The Centre has a strong commitment to the continued professional development of its high-calibre, hardworking staff who are encouraged to participate fully in the running and development of the Centre and who consult with the young people, between them often coming up with exciting and inspirational ideas and innovations. Scholarships A generous private donation has been provided for the creation of a scholarship for younger volunteers to provide support for riding lessons and an exclusive brooch for participants.
In addition, Newcastle Building Society has provided £5,000 to fund teenagers wishing to take BHS Stages 1 & 2.
How much influence do young people really have? The Staff are in very close contact with the young volunteers and riders and work hard to build strong relationships with them.
Regular group meetings and forums are held where young people are consulted and encouraged to pass on their ideas.
All the activities provided are dictated by young people and as Susan Tron, the Manager says: ‘Stepney Banks tries its hardest to accommodate every wish or desire [they have].’ Volunteering Activities There are many ways volunteers can get involved at Stepney Bank and not all of them are directly to do with horses! Although yard duties, leading horses and ponies during lessons and helping at summer camp are all core activities, volunteers also provide vital support in the areas of administration, office work, database design and data entry, reception, running the gift shop, promotional and marketing activities, arranging special events, fundraising, Trustees, youth work, art sessions, cleaning, membership/riders, preparing food at racial awareness days, providing transport to camp etc, DIY, repairs and maintenance plus professional services including solicitors, accountants, computer support, instructors and plumbers! Time Bank This is a system which enables volunteers to accrue their hours for use in a reciprocal scheme to reward and benefit them.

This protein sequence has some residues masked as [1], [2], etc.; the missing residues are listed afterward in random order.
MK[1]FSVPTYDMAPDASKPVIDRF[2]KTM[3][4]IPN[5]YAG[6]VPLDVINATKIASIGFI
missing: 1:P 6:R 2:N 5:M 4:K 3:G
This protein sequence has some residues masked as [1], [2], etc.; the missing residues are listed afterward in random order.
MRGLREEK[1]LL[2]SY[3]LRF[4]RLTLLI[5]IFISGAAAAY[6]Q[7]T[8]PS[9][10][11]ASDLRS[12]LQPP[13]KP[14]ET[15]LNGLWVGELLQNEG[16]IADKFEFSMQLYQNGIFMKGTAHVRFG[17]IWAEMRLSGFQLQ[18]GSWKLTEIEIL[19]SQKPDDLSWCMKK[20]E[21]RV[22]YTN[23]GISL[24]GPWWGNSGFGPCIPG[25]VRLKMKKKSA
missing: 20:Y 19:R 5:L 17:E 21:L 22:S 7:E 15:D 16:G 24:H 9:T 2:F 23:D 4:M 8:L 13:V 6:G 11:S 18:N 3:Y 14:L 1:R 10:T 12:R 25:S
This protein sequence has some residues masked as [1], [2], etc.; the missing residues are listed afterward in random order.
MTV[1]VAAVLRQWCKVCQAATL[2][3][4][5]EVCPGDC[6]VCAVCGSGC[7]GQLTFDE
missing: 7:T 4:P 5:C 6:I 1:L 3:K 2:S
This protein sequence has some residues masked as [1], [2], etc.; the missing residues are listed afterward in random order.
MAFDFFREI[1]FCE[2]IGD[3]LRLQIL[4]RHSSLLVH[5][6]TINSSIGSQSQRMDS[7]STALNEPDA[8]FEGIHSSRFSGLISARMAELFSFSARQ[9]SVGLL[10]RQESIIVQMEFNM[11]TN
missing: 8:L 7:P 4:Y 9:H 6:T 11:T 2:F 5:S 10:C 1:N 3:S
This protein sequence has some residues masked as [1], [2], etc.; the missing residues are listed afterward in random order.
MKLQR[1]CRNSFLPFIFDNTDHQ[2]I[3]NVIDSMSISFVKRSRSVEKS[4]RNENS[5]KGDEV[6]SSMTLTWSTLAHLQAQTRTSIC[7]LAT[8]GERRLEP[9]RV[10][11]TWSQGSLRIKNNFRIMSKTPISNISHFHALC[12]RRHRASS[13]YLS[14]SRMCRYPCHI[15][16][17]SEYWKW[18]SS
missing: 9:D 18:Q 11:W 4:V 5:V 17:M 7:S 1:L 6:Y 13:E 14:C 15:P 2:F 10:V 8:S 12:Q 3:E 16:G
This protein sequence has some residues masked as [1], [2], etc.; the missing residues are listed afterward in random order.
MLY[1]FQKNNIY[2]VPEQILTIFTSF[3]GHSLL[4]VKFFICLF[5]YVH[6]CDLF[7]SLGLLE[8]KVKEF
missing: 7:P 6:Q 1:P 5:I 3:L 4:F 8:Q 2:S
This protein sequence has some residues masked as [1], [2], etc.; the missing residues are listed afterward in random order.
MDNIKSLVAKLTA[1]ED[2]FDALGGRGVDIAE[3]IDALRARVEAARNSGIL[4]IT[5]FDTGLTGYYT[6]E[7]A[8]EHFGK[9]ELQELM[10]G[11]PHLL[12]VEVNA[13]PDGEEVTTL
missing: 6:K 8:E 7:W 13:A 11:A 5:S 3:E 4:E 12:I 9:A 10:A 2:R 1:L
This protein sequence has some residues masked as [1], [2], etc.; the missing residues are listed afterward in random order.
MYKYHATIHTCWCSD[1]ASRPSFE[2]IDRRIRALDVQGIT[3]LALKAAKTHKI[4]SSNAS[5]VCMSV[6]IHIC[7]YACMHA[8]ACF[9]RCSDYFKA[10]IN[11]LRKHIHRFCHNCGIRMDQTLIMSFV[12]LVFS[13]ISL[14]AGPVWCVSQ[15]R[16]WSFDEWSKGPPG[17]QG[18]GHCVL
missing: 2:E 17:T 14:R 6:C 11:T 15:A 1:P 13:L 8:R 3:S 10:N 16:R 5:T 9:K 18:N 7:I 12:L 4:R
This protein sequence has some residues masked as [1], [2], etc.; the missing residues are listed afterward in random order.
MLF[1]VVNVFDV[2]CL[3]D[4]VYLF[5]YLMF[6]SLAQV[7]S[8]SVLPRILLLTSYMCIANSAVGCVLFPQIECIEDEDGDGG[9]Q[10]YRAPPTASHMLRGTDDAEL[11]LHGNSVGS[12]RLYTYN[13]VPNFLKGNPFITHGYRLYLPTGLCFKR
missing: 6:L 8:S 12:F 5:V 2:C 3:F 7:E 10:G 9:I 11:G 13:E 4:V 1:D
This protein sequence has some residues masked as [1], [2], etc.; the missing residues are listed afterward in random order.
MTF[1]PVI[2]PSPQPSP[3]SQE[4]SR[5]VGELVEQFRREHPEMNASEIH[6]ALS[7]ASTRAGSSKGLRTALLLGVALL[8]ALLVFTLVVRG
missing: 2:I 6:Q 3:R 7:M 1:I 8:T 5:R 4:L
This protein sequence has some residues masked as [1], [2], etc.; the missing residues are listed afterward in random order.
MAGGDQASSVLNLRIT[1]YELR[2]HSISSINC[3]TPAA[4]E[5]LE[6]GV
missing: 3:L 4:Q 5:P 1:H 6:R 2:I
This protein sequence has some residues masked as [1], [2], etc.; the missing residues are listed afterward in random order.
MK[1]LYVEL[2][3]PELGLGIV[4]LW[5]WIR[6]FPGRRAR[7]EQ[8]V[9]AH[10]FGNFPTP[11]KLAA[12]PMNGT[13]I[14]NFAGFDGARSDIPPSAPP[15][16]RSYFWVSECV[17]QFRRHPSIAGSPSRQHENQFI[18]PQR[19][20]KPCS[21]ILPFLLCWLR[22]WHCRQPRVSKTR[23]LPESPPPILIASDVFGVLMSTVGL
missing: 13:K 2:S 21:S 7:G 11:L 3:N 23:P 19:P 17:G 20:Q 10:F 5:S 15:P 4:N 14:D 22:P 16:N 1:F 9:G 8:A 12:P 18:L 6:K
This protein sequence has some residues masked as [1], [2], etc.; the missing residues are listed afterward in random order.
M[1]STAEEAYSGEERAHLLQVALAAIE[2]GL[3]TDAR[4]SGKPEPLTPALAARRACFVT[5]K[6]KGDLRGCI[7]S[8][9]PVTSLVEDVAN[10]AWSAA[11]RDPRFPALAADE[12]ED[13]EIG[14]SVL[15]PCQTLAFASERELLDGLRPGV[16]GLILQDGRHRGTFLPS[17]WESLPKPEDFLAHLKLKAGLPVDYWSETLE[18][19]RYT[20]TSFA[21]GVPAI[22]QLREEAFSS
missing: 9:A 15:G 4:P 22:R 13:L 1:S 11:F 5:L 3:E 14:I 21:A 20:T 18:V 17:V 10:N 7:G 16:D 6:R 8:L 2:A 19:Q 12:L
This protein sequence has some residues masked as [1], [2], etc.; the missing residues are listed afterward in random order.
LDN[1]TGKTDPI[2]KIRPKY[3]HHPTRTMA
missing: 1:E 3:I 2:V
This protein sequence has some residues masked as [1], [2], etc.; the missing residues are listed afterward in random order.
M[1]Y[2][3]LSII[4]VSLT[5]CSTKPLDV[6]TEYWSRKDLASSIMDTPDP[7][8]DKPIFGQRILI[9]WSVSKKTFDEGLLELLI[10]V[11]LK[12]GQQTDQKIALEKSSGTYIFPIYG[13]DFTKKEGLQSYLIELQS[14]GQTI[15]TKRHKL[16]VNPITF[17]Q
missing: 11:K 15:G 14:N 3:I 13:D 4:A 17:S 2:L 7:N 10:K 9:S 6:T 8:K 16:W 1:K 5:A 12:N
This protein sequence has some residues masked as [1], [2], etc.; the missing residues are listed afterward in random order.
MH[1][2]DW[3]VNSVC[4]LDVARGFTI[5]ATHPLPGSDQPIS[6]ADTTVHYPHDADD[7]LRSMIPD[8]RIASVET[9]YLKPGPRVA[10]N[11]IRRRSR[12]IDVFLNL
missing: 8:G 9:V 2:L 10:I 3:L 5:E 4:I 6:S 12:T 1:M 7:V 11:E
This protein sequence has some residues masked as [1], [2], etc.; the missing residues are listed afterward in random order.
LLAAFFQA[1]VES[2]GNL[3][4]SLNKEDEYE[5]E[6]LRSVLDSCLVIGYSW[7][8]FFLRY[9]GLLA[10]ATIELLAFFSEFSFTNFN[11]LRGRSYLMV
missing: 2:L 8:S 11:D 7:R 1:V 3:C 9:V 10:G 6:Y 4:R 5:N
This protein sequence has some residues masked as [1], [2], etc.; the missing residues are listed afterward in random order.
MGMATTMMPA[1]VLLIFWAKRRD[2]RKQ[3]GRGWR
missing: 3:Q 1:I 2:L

One Time Bank place is provided on every ride and eight hours of volunteering can be exchanged for one ride with a limit of two rides per week.
To encourage volunteers in less popular activities such as office work, it has been agreed that office volunteers can benefit from ‘double time’, where they will qualify for a free ride after only four hours. Awards received Amongst the many official Awards presented to the Project is the Queens Award for Voluntary Service 2003, a prestigious award given for outstanding achievement by groups of volunteers who: regularly devote their time to helping others in the community improve the quality of life and opportunity for others provide an outstanding service Susan Tron, the Centre Manager, won North East Sports Personality of the Year 2004 and one dedicated young volunteer, Craig, has been nominated for Sports Kid of the Year 2006, an award presented by the local BBC station.
He was interviewed to camera at the stables and the interview was later televised.
In addition to the above, Stepney Bank’s fame has spread to the extent that the Stables has now been included on the official Newcastle City Tour Bus route! Conclusion Stepney Bank Stables provides a truly inspirational example of how young people, particularly those from deprived backgrounds can derive huge personal benefits from becoming involved in equestrian activities and also demonstrates how an equestrian establishment can become the central focus of a local community, accessible to all-comers regardless of income or social status. Report prepared by Jill Loader, Consultant National Volunteer Co-ordinator September 2006
Read more about Ponies D : Volunteering Activities There are many ways volunteers can get involved….: